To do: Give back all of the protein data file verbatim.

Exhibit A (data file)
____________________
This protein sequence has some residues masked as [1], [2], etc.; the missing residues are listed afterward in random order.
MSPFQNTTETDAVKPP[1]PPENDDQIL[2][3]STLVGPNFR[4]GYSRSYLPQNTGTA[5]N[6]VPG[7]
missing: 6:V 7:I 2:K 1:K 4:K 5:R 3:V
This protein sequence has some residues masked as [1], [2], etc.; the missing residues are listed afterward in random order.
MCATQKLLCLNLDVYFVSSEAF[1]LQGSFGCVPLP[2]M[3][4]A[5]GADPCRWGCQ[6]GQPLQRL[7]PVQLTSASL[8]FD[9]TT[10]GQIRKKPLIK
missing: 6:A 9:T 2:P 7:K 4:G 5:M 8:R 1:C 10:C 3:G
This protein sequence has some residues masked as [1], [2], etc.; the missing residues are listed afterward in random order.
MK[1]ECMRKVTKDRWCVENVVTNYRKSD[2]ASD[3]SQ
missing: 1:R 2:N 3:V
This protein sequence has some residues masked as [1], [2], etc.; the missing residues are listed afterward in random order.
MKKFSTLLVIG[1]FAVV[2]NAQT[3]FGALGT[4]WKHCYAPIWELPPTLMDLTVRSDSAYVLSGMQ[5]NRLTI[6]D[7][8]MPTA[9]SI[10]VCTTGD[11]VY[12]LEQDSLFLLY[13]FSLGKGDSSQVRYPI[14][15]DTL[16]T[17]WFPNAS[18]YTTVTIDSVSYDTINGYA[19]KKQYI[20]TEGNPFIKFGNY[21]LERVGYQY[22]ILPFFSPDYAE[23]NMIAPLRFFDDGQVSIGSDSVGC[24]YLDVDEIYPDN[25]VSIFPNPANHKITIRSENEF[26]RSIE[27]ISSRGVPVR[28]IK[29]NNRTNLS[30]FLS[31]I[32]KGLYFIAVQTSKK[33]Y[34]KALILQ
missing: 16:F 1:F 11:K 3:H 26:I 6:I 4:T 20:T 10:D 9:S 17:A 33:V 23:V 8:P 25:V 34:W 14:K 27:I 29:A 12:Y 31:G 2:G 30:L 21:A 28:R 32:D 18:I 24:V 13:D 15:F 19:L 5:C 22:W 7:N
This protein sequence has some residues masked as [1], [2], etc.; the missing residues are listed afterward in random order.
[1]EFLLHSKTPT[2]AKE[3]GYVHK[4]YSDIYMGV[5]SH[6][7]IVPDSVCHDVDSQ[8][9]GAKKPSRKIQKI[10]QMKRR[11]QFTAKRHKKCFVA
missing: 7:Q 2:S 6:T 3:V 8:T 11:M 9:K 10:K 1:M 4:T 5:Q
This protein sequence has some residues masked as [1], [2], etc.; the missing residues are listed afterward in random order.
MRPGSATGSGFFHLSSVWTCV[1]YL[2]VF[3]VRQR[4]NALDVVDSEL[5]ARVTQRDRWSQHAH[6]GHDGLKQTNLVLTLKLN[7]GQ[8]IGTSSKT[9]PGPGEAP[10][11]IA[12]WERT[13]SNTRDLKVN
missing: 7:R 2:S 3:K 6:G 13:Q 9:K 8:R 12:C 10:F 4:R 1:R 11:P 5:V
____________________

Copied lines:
This protein sequence has some residues masked as [1], [2], etc.; the missing residues are listed afterward in random order.
MSPFQNTTETDAVKPP[1]PPENDDQIL[2][3]STLVGPNFR[4]GYSRSYLPQNTGTA[5]N[6]VPG[7]
missing: 6:V 7:I 2:K 1:K 4:K 5:R 3:V
This protein sequence has some residues masked as [1], [2], etc.; the missing residues are listed afterward in random order.
MCATQKLLCLNLDVYFVSSEAF[1]LQGSFGCVPLP[2]M[3][4]A[5]GADPCRWGCQ[6]GQPLQRL[7]PVQLTSASL[8]FD[9]TT[10]GQIRKKPLIK
missing: 6:A 9:T 2:P 7:K 4:G 5:M 8:R 1:C 10:C 3:G
This protein sequence has some residues masked as [1], [2], etc.; the missing residues are listed afterward in random order.
MK[1]ECMRKVTKDRWCVENVVTNYRKSD[2]ASD[3]SQ
missing: 1:R 2:N 3:V
This protein sequence has some residues masked as [1], [2], etc.; the missing residues are listed afterward in random order.
MKKFSTLLVIG[1]FAVV[2]NAQT[3]FGALGT[4]WKHCYAPIWELPPTLMDLTVRSDSAYVLSGMQ[5]NRLTI[6]D[7][8]MPTA[9]SI[10]VCTTGD[11]VY[12]LEQDSLFLLY[13]FSLGKGDSSQVRYPI[14][15]DTL[16]T[17]WFPNAS[18]YTTVTIDSVSYDTINGYA[19]KKQYI[20]TEGNPFIKFGNY[21]LERVGYQY[22]ILPFFSPDYAE[23]NMIAPLRFFDDGQVSIGSDSVGC[24]YLDVDEIYPDN[25]VSIFPNPANHKITIRSENEF[26]RSIE[27]ISSRGVPVR[28]IK[29]NNRTNLS[30]FLS[31]I[32]KGLYFIAVQTSKK[33]Y[34]KALILQ
missing: 16:F 1:F 11:K 3:H 26:I 6:I 4:T 20:T 10:D 9:S 17:A 33:V 23:V 8:P 25:V 34:W 14:K 27:I 29:A 12:Y 31:G 2:G 30:L 21:A 28:R 32:D 18:I 24:V 13:D 15:F 19:L 5:C 22:W 7:N
This protein sequence has some residues masked as [1], [2], etc.; the missing residues are listed afterward in random order.
[1]EFLLHSKTPT[2]AKE[3]GYVHK[4]YSDIYMGV[5]SH[6][7]IVPDSVCHDVDSQ[8][9]GAKKPSRKIQKI[10]QMKRR[11]QFTAKRHKKCFVA
missing: 7:Q 2:S 6:T 3:V 8:T 11:M 9:K 10:K 1:M 4:T 5:Q
This protein sequence has some residues masked as [1], [2], etc.; the missing residues are listed afterward in random order.
MRPGSATGSGFFHLSSVWTCV[1]YL[2]VF[3]VRQR[4]NALDVVDSEL[5]ARVTQRDRWSQHAH[6]GHDGLKQTNLVLTLKLN[7]GQ[8]IGTSSKT[9]PGPGEAP[10][11]IA[12]WERT[13]SNTRDLKVN
missing: 7:R 2:S 3:K 6:G 13:Q 9:K 8:R 12:C 10:F 4:R 1:R 11:P 5:V